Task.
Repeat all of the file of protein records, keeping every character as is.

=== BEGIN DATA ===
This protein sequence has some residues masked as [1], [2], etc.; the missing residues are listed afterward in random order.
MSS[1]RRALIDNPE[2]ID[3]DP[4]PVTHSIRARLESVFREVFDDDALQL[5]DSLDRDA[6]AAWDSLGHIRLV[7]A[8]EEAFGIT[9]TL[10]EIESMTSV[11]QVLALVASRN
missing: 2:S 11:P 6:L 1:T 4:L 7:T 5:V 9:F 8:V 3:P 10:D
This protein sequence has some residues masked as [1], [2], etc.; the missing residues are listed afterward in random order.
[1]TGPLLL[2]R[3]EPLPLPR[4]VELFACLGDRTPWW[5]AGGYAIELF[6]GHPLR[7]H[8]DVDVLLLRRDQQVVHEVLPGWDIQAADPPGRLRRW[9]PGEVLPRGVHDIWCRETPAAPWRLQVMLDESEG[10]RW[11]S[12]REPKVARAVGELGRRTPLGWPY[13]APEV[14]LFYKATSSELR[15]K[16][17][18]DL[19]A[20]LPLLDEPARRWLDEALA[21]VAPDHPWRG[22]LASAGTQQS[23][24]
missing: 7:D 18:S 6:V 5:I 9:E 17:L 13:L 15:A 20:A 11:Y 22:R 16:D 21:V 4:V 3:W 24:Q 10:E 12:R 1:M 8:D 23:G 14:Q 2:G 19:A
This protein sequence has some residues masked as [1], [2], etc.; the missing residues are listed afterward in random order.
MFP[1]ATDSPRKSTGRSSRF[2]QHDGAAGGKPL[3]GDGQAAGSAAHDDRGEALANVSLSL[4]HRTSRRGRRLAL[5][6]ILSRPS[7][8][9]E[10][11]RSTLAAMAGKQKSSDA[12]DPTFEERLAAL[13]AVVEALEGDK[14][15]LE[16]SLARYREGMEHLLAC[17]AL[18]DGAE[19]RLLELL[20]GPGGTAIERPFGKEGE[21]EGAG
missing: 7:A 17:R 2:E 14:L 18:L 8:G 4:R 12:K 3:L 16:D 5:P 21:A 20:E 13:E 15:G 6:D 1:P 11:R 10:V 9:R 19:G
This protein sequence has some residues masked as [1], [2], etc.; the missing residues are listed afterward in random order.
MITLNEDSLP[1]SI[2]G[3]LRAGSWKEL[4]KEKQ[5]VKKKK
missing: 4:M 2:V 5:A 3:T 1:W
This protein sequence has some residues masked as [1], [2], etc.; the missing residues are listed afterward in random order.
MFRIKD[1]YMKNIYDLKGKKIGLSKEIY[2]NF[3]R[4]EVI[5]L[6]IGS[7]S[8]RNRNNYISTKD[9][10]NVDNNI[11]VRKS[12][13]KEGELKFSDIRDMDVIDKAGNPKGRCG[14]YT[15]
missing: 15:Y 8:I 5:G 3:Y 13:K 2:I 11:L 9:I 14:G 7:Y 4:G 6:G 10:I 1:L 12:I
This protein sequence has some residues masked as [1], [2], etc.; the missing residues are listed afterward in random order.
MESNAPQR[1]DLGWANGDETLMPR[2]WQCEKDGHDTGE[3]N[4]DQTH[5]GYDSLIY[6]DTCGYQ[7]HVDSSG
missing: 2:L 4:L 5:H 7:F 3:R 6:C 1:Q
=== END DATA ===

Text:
This protein sequence has some residues masked as [1], [2], etc.; the missing residues are listed afterward in random order.
MSS[1]RRALIDNPE[2]ID[3]DP[4]PVTHSIRARLESVFREVFDDDALQL[5]DSLDRDA[6]AAWDSLGHIRLV[7]A[8]EEAFGIT[9]TL[10]EIESMTSV[11]QVLALVASRN
missing: 2:S 11:P 6:L 1:T 4:L 7:T 5:V 9:F 8:V 3:P 10:D
This protein sequence has some residues masked as [1], [2], etc.; the missing residues are listed afterward in random order.
[1]TGPLLL[2]R[3]EPLPLPR[4]VELFACLGDRTPWW[5]AGGYAIELF[6]GHPLR[7]H[8]DVDVLLLRRDQQVVHEVLPGWDIQAADPPGRLRRW[9]PGEVLPRGVHDIWCRETPAAPWRLQVMLDESEG[10]RW[11]S[12]REPKVARAVGELGRRTPLGWPY[13]APEV[14]LFYKATSSELR[15]K[16][17][18]DL[19]A[20]LPLLDEPARRWLDEALA[21]VAPDHPWRG[22]LASAGTQQS[23][24]
missing: 7:D 18:S 6:V 5:I 9:E 17:L 13:L 15:A 20:A 11:Y 22:R 16:D 21:V 4:V 3:W 24:Q 10:E 12:R 1:M 8:D 23:G 14:Q 2:G 19:A
This protein sequence has some residues masked as [1], [2], etc.; the missing residues are listed afterward in random order.
MFP[1]ATDSPRKSTGRSSRF[2]QHDGAAGGKPL[3]GDGQAAGSAAHDDRGEALANVSLSL[4]HRTSRRGRRLAL[5][6]ILSRPS[7][8][9]E[10][11]RSTLAAMAGKQKSSDA[12]DPTFEERLAAL[13]AVVEALEGDK[14][15]LE[16]SLARYREGMEHLLAC[17]AL[18]DGAE[19]RLLELL[20]GPGGTAIERPFGKEGE[21]EGAG
missing: 7:A 17:R 2:E 14:L 18:L 8:G 4:R 12:K 3:L 16:D 5:P 21:A 20:E 13:E 15:G 6:D 1:P 11:R 10:V 9:R 19:G
This protein sequence has some residues masked as [1], [2], etc.; the missing residues are listed afterward in random order.
MITLNEDSLP[1]SI[2]G[3]LRAGSWKEL[4]KEKQ[5]VKKKK
missing: 4:M 2:V 5:A 3:T 1:W
This protein sequence has some residues masked as [1], [2], etc.; the missing residues are listed afterward in random order.
MFRIKD[1]YMKNIYDLKGKKIGLSKEIY[2]NF[3]R[4]EVI[5]L[6]IGS[7]S[8]RNRNNYISTKD[9][10]NVDNNI[11]VRKS[12][13]KEGELKFSDIRDMDVIDKAGNPKGRCG[14]YT[15]
missing: 15:Y 8:I 5:G 3:Y 13:K 2:I 11:L 9:I 14:G 7:Y 4:G 6:G 10:I 1:L 12:I
This protein sequence has some residues masked as [1], [2], etc.; the missing residues are listed afterward in random order.
MESNAPQR[1]DLGWANGDETLMPR[2]WQCEKDGHDTGE[3]N[4]DQTH[5]GYDSLIY[6]DTCGYQ[7]HVDSSG
missing: 2:L 4:L 5:H 7:F 3:R 6:C 1:Q